The Ramifications and Analysis of Bush’s “War on Terror”

An important part of the historical context of the Bush Administration’s decision to quickly attack the Taliban in Afghanistan is an understanding of the bigger picture that Bush attempted to project to the world. In his inauguration speech, Bush was “…trying to rally the nation to a spiritual revitalization through a collective attack on sin” (Chernus, 2004, p. 415). His speech established the precedent that faith-based organizations (think conservative Christian organizations that helped elect Bush) would, thanks to his policies, receive “billions of federal dollars” which would help the “Republican party and especially its conservative wing” (Chernus, 416). It was part of Bush’s “compassionate conservatism” that was to be part of the president’s rhetoric — until September 11. From the moment the World Trade Center’s towers came thundering down, Bush’s standard rhetorical theme changed from a rallying cry towards a more religious path to a call to “stand together to win the war against terrorism” (Chernus, 417).

That is, the Bush “War on Terrorism” became in fact a war against evil, an “apocalyptic crusade against sin” — and it became his passion to justify an all-out military engagement against not only terrorism but against nations that harbor terrorists or support terrorist in some way (Chernus, 418). And if this crusade was to be a “global war of faith against sin, [then] supporting U.S. policies had to become the test of any religion’s virtue and truth,” Chernus explains (418).

The “logical corollary” that Chernus sees from Bush in his post-9/11 nationalistic / moral fervor is that “All opposition to U.S. policies had to constitute sin”; America was the country on God’s side because God has a “special affiliation with and providence for the American way of life” (Chernus, 420). To summarize what Bush was saying to the world as the U.S. prepared to bomb suspected Taliban operations centers in Afghanistan, Chernus asserts that the president was presenting “…a distinct image of a nation carrying compassion in one hand and violent justice in the other. ‘This nation is peaceful, but fierce when stirred to anger’,” Bush told a public prayer service. Moreover, the U.S. will have not have “…any compassion for any state that sponsors [terrorists]” (Chernus, 424). This of course included Afghanistan, and Pakistan in particular.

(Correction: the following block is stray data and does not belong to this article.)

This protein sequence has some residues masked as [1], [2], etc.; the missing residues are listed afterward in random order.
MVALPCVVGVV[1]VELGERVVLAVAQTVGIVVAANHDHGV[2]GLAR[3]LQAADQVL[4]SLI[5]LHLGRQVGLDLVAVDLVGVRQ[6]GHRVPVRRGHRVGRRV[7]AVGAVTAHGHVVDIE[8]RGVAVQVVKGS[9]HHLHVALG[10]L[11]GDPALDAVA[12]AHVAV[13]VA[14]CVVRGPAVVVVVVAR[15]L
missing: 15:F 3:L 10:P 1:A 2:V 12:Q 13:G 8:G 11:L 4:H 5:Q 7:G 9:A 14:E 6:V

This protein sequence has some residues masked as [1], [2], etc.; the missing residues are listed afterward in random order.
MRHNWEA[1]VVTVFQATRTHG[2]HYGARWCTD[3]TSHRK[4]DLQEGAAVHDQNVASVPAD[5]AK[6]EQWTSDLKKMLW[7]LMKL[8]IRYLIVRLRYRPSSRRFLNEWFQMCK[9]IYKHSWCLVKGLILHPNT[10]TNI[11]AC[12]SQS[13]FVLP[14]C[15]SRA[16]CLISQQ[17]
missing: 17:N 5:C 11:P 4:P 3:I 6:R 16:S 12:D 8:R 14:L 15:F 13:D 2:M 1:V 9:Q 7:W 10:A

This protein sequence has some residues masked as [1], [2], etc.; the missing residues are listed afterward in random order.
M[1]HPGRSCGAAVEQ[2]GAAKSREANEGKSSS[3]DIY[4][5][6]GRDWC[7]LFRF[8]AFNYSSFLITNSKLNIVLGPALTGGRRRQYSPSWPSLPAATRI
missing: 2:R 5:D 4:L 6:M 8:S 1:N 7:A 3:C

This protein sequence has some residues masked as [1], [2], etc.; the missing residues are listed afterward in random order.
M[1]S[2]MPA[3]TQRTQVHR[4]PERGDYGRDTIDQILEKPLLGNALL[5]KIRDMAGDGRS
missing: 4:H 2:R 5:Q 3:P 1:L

Afghanistan and Pakistan — In the Bush Bull’s Eye

Meanwhile, it is clear to anyone researching the American military engagement in Afghanistan, that any discussion of the dynamics of Afghanistan must also include its huge and sometimes shifty, suspicious neighbor, Pakistan.

Prior to the September 11 attacks, the relationship between the U.S. And Pakistan was best defined “…as strained” (Zakheim, 2011, p. 4). Washington had hit Pakistan hard with sanctions after they had tested a nuclear device; in fact the U.S. stopped selling F-16s to Pakistan, notwithstanding a contract the two countries had engaged in. Pakistan had already received 28 F-16s and paid for them when the U.S. slapped the sanctions on Islamabad, Zakheim explains. After shutting down their sale of weapons to Pakistan and invoking other sanctions, the U.S. became more friendly with Pakistan’s neighbor and nemesis, India, which further exacerbated the tension between the U.S. And Pakistan.

However, after the September 11 attacks on the U.S., Bush began cozying up to Islamabad again, notwithstanding the fact that Pakistan had been what Zakheim called a “strong supporter of the Taliban.” And faced with a decision — should he support the U.S. In its war against terrorism and against the Taliban, or continue to support the Taliban — the Pakistani president Pervez Musharraf decided to go with the powerful United States. The catch was, Musharraf told Bush he couldn’t use his Pakistani troops against the Taliban unless he received cash from the U.S. To fund the troops, Zakheim explains (4).

By December, 2001, the money began to flow to Pakistan from the Pentagon, and a “complete reversal of the atmosphere” that had been created by the American sanctions was now in evidence, Zakheim continued. Pakistan of course knew full well that the Taliban were operating their shady terrorism in the remote region call the tribal areas of Pakistan near the border with Afghanistan. And they pledged to attack those tribal area now that they were basically paid billions of American dollars to do so. Money makes a big difference when there is a shaky diplomatic relationship between two countries but one country, in this case the United States, has the cash to spend, and has the need for support against terrorism.

Not only did the United States provide Pakistan with “billions of dollars” for military purposes, according to Zakheim, but the U.S. also initiated an enormous aid program as well. Still, as the song goes, “Money can’t buy me love,” and indeed there was “mutual suspicion” between the two countries that verged on “outright hostility” (Zakheim, 4). Part of the suspicion and paranoia on the part of Islamabad resulted from the American use of “drone attacks” inside Pakistani territory. The American reasons for suspicions were well founded in that they truly had good reason to doubt that Pakistan would so quickly turn on their recent allies, the Taliban. As for Pakistan, they were concerned that India would become involved in Afghanistan, and moreover that India would in effect “surround” Pakistan by becoming active in Afghanistan.